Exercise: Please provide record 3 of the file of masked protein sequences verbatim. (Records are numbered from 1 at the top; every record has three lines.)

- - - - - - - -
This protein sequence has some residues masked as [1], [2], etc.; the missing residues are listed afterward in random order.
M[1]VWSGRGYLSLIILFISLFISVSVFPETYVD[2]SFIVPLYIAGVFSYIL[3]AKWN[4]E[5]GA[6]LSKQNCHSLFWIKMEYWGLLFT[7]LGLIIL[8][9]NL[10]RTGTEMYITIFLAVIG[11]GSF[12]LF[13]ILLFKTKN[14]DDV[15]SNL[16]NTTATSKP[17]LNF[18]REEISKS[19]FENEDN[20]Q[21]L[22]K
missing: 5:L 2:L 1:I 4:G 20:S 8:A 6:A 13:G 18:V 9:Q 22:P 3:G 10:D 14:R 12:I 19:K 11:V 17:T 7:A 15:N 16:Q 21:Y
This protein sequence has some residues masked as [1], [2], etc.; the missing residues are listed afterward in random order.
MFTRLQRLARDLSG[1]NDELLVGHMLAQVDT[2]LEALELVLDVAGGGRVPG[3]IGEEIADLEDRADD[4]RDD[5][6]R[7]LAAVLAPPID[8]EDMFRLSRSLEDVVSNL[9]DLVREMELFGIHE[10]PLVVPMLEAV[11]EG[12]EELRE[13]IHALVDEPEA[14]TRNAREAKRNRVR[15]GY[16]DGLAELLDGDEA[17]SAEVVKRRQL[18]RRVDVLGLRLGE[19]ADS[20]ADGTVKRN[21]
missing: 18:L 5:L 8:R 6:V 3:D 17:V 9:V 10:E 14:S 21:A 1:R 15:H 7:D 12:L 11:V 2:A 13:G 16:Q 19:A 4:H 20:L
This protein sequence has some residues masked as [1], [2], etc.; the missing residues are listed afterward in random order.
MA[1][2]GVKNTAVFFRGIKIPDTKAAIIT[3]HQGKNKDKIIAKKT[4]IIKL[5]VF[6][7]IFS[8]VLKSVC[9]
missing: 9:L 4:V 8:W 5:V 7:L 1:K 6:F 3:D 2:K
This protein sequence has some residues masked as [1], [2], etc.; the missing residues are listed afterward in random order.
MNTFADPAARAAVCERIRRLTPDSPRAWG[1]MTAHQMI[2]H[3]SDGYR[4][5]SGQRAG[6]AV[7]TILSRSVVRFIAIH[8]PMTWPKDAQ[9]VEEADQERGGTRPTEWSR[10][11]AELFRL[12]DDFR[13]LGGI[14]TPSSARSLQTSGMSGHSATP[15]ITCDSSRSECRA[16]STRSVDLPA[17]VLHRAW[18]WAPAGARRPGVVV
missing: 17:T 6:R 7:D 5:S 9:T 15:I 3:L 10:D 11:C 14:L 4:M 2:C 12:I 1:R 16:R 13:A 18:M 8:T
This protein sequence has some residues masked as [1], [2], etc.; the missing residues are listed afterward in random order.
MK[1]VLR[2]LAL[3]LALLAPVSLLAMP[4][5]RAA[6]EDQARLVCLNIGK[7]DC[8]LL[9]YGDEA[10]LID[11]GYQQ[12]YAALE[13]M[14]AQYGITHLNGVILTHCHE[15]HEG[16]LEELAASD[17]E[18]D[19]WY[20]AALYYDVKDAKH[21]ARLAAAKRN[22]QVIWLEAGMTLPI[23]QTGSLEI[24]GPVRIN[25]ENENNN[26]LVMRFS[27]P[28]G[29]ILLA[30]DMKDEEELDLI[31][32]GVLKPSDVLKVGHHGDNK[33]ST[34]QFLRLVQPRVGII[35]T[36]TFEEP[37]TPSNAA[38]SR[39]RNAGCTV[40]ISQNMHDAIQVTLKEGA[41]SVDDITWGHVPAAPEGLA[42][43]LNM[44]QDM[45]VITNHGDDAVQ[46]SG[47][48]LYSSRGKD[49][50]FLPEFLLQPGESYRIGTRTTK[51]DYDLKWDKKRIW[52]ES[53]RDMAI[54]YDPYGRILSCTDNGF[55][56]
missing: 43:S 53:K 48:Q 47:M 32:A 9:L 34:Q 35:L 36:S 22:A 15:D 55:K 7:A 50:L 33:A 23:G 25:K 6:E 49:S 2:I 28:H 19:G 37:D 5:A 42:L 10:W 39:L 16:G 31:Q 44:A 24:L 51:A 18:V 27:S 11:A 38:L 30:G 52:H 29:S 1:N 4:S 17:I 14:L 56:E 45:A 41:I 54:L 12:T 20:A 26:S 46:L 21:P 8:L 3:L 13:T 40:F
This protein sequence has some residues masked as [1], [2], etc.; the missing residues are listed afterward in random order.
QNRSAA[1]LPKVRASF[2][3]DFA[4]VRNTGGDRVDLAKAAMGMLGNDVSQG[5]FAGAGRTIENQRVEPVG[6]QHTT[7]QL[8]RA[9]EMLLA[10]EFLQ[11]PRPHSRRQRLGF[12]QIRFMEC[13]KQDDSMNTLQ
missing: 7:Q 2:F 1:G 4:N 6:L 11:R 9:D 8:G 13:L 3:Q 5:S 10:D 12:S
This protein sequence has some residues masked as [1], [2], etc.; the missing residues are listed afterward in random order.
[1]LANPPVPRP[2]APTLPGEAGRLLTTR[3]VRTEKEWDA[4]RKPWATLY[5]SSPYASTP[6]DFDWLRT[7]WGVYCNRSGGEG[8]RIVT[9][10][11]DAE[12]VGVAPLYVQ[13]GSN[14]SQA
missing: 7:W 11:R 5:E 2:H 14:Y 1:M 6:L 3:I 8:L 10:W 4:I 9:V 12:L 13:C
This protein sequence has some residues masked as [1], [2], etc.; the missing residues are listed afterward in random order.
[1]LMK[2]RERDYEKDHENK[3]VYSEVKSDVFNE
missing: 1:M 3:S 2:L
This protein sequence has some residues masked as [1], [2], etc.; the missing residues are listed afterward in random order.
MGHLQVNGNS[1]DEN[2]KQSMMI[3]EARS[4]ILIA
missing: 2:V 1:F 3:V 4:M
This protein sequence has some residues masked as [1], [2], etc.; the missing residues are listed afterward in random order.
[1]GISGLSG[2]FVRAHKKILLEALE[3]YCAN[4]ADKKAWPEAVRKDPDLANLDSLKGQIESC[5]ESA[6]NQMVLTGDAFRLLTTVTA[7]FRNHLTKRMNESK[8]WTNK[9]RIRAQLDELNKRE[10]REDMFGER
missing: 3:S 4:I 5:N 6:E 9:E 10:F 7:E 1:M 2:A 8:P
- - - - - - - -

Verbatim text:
This protein sequence has some residues masked as [1], [2], etc.; the missing residues are listed afterward in random order.
MA[1][2]GVKNTAVFFRGIKIPDTKAAIIT[3]HQGKNKDKIIAKKT[4]IIKL[5]VF[6][7]IFS[8]VLKSVC[9]
missing: 9:L 4:V 8:W 5:V 7:L 1:K 6:F 3:D 2:K